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I am using Google Closure and and I am trying to make a Chrome packaged app.

My call to goog.require causes an error:

Uncaught document.write() is not available in packaged apps.

The culprit is in base.js

goog.writeScriptTag_ = function(src) {
  if (goog.inHtmlDocument_()) {
    var doc =;

    // If the user tries to require a new symbol after document load,
    // something has gone terribly wrong. Doing a document.write would
    // wipe out the page.
    if (doc.readyState == 'complete') {
      // Certain test frameworks load base.js multiple times, which tries
      // to write deps.js each time. If that happens, just fail silently.
      // These frameworks wipe the page between each load of base.js, so this
      // is OK.
      var isDeps = /\bdeps.js$/.test(src);
      if (isDeps) {
        return false;
      } else {
        throw Error('Cannot write "' + src + '" after document load');

        '<script type="text/javascript" src="' + src + '"></' + 'script>');
    return true;
  } else {
    return false;

Is Google Closure incompatible with Google Chrome packaged apps? Closure has so many benefits for large Javascript projects it is really hard to give up such a valuable tool.

EDIT: I know that if the Closure Compiler is used in addition to the Closure libraries, there is no goog.require, but that clearly makes development and debugging much more difficult.

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1 Answer 1

Closure Dev Mode & Chrome Packaged App -- "document.write() is not available in the sandbox of packaged apps"

As long as you run it uncompiled or don't compile with advanced compilation you have to re write the doc.write with document.createElement("script");

So replace te doc.write line with:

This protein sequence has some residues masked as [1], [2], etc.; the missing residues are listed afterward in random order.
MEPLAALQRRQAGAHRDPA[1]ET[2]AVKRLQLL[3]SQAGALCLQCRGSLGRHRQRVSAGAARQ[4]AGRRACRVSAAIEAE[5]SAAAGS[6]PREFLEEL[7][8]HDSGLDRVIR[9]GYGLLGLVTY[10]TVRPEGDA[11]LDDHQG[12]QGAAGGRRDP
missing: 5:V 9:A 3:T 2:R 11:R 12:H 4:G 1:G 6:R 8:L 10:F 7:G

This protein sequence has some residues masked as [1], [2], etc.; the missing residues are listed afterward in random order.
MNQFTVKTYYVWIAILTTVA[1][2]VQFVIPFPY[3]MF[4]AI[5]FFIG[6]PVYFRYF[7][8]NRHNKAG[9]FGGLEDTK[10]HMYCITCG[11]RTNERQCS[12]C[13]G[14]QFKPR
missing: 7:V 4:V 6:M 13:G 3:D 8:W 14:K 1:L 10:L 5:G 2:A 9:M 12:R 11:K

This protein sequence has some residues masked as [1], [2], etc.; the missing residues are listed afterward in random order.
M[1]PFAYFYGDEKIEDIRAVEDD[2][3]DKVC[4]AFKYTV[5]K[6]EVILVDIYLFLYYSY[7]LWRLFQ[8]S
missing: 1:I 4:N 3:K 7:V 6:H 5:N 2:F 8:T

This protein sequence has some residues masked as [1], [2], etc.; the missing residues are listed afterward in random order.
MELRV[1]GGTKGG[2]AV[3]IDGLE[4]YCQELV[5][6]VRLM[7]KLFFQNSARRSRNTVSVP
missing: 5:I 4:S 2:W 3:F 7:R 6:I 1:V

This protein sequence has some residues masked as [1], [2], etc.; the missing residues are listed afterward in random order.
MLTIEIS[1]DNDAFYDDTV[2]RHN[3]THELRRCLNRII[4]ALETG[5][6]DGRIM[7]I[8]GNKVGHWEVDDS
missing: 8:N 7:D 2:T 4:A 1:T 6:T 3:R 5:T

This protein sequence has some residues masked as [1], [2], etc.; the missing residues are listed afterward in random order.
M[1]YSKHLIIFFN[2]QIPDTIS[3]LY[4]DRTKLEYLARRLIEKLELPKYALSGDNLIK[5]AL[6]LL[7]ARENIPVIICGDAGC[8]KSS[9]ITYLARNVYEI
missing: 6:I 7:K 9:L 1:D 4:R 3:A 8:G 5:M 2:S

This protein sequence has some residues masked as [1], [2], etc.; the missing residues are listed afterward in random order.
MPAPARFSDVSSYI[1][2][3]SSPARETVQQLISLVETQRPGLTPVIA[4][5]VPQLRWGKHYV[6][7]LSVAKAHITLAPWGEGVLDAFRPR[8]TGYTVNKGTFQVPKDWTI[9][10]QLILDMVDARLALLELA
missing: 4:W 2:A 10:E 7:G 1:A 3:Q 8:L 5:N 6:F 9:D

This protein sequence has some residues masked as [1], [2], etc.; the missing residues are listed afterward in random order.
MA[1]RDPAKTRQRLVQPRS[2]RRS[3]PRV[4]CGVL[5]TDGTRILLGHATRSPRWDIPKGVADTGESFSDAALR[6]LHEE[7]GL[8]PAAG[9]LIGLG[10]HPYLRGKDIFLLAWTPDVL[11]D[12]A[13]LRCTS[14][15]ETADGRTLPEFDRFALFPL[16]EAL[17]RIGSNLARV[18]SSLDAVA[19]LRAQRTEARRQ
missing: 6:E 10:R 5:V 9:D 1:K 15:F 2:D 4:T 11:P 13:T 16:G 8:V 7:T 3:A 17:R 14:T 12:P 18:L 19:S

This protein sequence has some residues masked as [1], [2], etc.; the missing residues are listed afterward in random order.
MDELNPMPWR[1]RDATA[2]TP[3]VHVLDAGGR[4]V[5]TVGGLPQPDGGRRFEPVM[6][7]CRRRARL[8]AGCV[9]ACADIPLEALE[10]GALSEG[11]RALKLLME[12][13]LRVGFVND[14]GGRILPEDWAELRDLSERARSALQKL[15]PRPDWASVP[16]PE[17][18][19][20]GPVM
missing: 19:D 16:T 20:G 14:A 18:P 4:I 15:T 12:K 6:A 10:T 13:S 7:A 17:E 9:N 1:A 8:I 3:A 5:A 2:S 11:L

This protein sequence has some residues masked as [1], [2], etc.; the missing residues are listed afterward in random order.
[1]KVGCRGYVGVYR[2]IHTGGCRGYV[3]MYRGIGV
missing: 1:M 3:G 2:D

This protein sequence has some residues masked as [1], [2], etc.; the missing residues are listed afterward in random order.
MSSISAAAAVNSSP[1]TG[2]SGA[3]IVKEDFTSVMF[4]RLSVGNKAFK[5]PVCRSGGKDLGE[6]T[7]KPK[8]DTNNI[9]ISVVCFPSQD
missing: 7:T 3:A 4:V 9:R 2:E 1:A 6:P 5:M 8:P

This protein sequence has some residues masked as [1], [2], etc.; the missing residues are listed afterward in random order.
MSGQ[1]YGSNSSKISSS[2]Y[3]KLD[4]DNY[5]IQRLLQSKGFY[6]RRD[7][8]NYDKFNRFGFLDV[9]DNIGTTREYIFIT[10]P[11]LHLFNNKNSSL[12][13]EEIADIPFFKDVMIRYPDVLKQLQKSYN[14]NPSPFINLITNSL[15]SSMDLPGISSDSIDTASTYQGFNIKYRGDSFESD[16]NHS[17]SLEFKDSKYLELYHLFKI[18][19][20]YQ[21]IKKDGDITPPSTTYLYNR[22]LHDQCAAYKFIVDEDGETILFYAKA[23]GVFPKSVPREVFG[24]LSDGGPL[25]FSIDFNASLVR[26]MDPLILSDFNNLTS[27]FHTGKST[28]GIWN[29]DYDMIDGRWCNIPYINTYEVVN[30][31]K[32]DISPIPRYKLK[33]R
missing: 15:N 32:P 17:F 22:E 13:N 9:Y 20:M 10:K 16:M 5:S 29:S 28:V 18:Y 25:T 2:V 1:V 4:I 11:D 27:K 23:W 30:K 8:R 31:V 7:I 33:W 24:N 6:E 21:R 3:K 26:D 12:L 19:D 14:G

var script = document.createElement('script');
  script.src = src;
  script.type = 'text/javascript';"head")[0].appendChild(script);
  return true;

Advance compiled code should not need this as it puts all the used code together in one file.

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It this guaranteed to work? It seemed that when I tried this for dynamically loading Javascript on another project the scripts executed asynchronously in indeterminate order. – Paul Draper Jun 6 '13 at 14:49
I confirmed this observation. It may work for small files, or something else, but the javascript is loaded and evaluated non-sequentially. – Paul Draper Jun 6 '13 at 17:36
That must be the reason google uses document.write. You could try and create <script tags for all files needed. You can use output list to get a list and then create <script tags to load all needed js files before using them. goog.require should detect the file is already loaded and will not perform the document.write. – HMR Jun 6 '13 at 23:58
Yes, and this is what I wound up doing. It's not a pretty solution, and I hope eventually there is a better one, but calcdeps and inserting into the html works. – Paul Draper Jun 8 '13 at 5:22

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